Conservatives have set out their five-year vision for Coventry ahead of this year’s local elections on Thursday 2nd May. In the document they promise to prioritise job creation, improve transport links, support libraries and clean the city up. They’ve also pledged to review the contentious ‘Local Plan’ which has paved the way for extensive greenbelt development.
To create more jobs they are promising the creation of a task force to maximise the opportunities offered by next generation technology and green collar jobs. They also want to see a fresh approach to regeneration in the city centre following the news that developers Shearer have announced their plan has stalled. In the shorter term, Conservatives believe a range of measures including free parking and turnover based rents will help retailers.
They will also produce a balanced Council budget for the first time in recent years and tackle debts which cost the taxpayer £11m last year alone in interest payments. They believe they can direct an extra £3m into front line service delivery by tackling waste and inefficiency.
Part of these funds would be used to provide support for smaller high street destinations, such as Earlsdon Street and Daventry Road in Cheylesmore. The creation of a new £310,000 High Street Challenge Fund would allow retailers and community groups to bid for funds to make the high street more attractive to shoppers.
A further £750,000 is earmarked to improve road safety in the city with an extra £500,000 available for improvements to highways and pot-hole repair. There would be a big shake up to the city’s transport links with moves to re-open Coundon Rail station and a new station in the East of the city. A new off-road north-south cycle superhighway would be added as a way to make cycling a more attractive way to travel. The scheme would treated as a trailblazer for future schemes expected to be developed in the future.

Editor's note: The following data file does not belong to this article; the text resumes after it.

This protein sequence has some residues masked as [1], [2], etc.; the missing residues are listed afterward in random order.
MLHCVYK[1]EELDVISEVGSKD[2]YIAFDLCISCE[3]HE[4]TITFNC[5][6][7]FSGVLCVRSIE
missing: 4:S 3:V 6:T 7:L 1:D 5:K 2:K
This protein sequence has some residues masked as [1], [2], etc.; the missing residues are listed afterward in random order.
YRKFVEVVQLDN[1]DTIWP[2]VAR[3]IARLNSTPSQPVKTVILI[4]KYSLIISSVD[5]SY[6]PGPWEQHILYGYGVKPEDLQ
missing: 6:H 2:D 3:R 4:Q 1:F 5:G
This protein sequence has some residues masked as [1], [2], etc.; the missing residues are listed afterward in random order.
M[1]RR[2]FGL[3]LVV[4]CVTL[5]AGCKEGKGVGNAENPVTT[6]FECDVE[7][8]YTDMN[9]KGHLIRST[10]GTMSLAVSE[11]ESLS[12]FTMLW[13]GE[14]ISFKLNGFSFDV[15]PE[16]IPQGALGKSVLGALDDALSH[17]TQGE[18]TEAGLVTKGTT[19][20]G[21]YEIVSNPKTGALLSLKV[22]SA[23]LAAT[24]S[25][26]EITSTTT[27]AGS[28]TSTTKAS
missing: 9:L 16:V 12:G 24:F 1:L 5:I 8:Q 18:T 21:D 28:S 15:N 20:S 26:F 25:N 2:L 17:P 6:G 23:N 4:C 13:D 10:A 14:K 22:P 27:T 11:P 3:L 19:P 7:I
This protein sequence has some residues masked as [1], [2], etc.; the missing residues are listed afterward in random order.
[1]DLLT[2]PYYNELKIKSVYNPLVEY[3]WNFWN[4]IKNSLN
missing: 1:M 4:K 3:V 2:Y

In the plan there is recognition that more needs to be done to support the city’s network of volunteer-led community libraries. To achieve this £300,000 has been set aside to support and develop the volunteer base while protecting them from closure. They will also direct investment towards tackling fly tipping and cleaning the city up.
On the greenbelt Conservatives would seek a review of the ‘Local Plan’. They argue modelling carried out has been nullified by the admission that more houses than originally expected could be built.
They would prefer to see a brownfield first approach and have promised to ‘can the plan’ if elected. However, to boost housing supply they would bring nearly 2,500 empty homes back into use - using seizure powers if necessary. They would also seek changes to the planning system to make it harder to turn family homes into student properties.
Commenting on the launch of the manifesto Cllr Gary Ridley, the Leader of the Conservatives at Coventry City Council, said; “This is a local election and I’d urge residents to think about local issues when then vote. Our mission is to create a Coventry where everyone has the opportunity to get a quality job, live in a good house and have aspiration for their children. I'm asking voters to back us because I know that a better future for everyone could be within our grasp. These aren't just empty words, our manifesto contains specific actions which we’ll take to bring about the change Coventry so desperately needs. It's a sky-blue print for a better tomorrow written by Coventrians for Coventrians."